Microsoft launched its "customer preview" version of Office 2013 and a revamped Office 365 at a media event in San Francisco today. The company's next-generation office suite looks to be tightly focused on mobile devices, touchscreens, and the cloud.
Like Windows 8, both Office 2013 and its cloud-based cousin, Office 365, represent a significant departure from their predecessors. Microsoft has changed features and conventions big and small in the revamped suite, with the stated goal of streamlining productivity and embracing mobility.
The now-familiar ribbon interface is carried over from the previous generation of Office, but you can hide it from view to maximize the screen real estate available on smaller displays. Each component of the suite--Word, Excel, PowerPoint, Outlook, and the rest--has received new features.
As it has done in the past, Microsoft will offer consumers and businesses several disc versions of Office 2013 that can be installed locally on a computer. But Microsoft also plans to market its Office 365 subscription service to both consumers and businesses. Subscribers will be entitled to download and install Office 2013 on up to five devices, including PCs and tablets running Windows 7 and Windows 8. The final version of Office 365 will also include Office for Mac.
Microsoft intends to steer users of both versions toward its SkyDrive cloud-storage service by encouraging them to sign in with a Microsoft Live account. This will enable users to store their files in the cloud, where the files can sync with and be opened from virtually any platform that has Internet access.
The new offerings from Microsoft include Office 2013 and an updated version of Microsoft's Web-based Office 365. Microsoft has also indicated that Windows RT tablets will come loaded with Office 2013 versions of Word, Excel, PowerPoint, and OneNote.
Microsoft's decision to abandon its tradition of maintaining almost perpetual backward compatibility--which it also did in the case of Internet Explorer 9--continues: The new Office 2013 and Office 365 applications will work only with Windows 7 and Windows 8.
Microsoft outperformed Wall Street expectations in its third quarter, thanks in part to the performance of its Microsoft Business Division, which is responsible for the company's Office products. The division reported revenues of $4.57 billion for the quarter, a 9 percent increase over the same quarter last year. A recent USA Today article explained the importance of the Office franchise to Microsoft: The publication reports that Office revenues "accounted for $22.2 billion of Microsoft's nearly $70 billion in fiscal 2011 revenue and $14.1 billion of operating income, by far the most of any unit."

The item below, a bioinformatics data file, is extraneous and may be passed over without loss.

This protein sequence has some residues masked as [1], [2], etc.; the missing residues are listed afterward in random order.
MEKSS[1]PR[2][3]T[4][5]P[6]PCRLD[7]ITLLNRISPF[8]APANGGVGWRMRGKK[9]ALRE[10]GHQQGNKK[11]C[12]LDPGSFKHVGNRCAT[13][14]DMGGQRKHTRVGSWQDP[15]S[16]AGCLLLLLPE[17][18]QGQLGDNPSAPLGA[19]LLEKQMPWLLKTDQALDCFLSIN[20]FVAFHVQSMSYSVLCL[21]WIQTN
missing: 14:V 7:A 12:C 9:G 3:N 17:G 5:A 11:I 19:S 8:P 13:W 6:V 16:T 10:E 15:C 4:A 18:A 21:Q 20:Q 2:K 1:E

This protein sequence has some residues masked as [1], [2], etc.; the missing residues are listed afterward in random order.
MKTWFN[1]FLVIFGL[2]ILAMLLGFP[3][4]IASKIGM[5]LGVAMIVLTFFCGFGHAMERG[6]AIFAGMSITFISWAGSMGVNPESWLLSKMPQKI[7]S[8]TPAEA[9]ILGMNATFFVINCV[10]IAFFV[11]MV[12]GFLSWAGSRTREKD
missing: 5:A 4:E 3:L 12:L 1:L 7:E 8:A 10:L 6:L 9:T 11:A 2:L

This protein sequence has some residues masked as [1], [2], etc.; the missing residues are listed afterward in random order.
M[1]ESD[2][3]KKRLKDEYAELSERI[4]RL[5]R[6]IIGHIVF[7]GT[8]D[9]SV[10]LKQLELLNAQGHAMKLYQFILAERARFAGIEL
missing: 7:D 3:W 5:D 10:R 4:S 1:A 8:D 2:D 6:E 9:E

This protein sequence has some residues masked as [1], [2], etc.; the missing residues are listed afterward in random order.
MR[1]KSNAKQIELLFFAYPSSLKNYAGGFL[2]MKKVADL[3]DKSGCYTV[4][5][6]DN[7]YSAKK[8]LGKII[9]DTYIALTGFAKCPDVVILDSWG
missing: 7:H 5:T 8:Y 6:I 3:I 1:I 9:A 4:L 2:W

Microsoft faces increasing pressure from rival cloud-based productivity suites such as Google Docs and open-source suites such as LibreOffice. Office 2013 and Office 365 might raise the bar in some areas; but by excluding Windows XP and Windows Vista users, Microsoft also opens a door that might allow its competitors to gain market share.
PCWorld editors have been using this early release of Microsoft's new software for the past week. You can read our first-week impressions of the tablet, laptop, and desktop versions, and we'll follow that up soon with a comparison of these programs to some other cloud-based offerings. In the meantime, if you'd like to check out the software for yourself, you can download Office 2013 Customer Preview here.
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The new Microsoft Office was unveiled earlier today by Steve Ballmer at a media event in San Francisco. Following the trend set with Windows 8 and Windows Phone, Microsoft is reinventing Office to adapt to the times and remain competitive in an increasingly tough market. Let's take a closer look at how that's working out with the new Word 2013.
Normally when I fire up Word, it just opens a blank document, but Word 2013 it takes you to a landing page. The page is similar to what you'd see in Word 2010 if you start a new document from a template: In a pane on the right, it hosts various thumbnail images illustrating the different templates; and in a smaller pane on the left, it lets you select from recent Word documents or open other existing files.
I've always liked the ribbon bar, and I'm glad to see Microsoft embracing it across virtually all of its products--but I realize that many users loathe it. Word 2013 adopts a hybrid approach that should work for both parties. The ribbon bar exists, but an arrow on the far right allows you to collapse it so that it appears to be a simple menu of links across the top. When you click a link, though, Word opens the associated ribbon interface instead of an old-school drop-down menu.
Office 2013 is touchscreen ready and cloud friendly, and it adds bold new twists to the Microsoft Office franchise. On Monday Microsoft CEO Steve Ballmer outlined what he said was the "biggest most ambitious Office" update to date.
For the desktop, Office 2013 delivers a host of smart updates to Word, Outlook, and Excel. But where Office 2013 shines is in embracing the mobile world and the cloud, delivering deep integration with Microsoft’s cloud service SkyDrive and collaboration through its recent acquisitions Skype and Yammer. Windows 8--and the upcoming release of Microsoft Surface tablets and Windows Phone 8 smartphones--have also played a huge roles in coloring Office 2013 with new features.
Ahead of Microsoft's big news Monday Microsoft provided PCWorld with two Windows 8 tablets (no, not the Surface) and access to the customer preview versions of both Office 2013 and the cloud-based Office 365.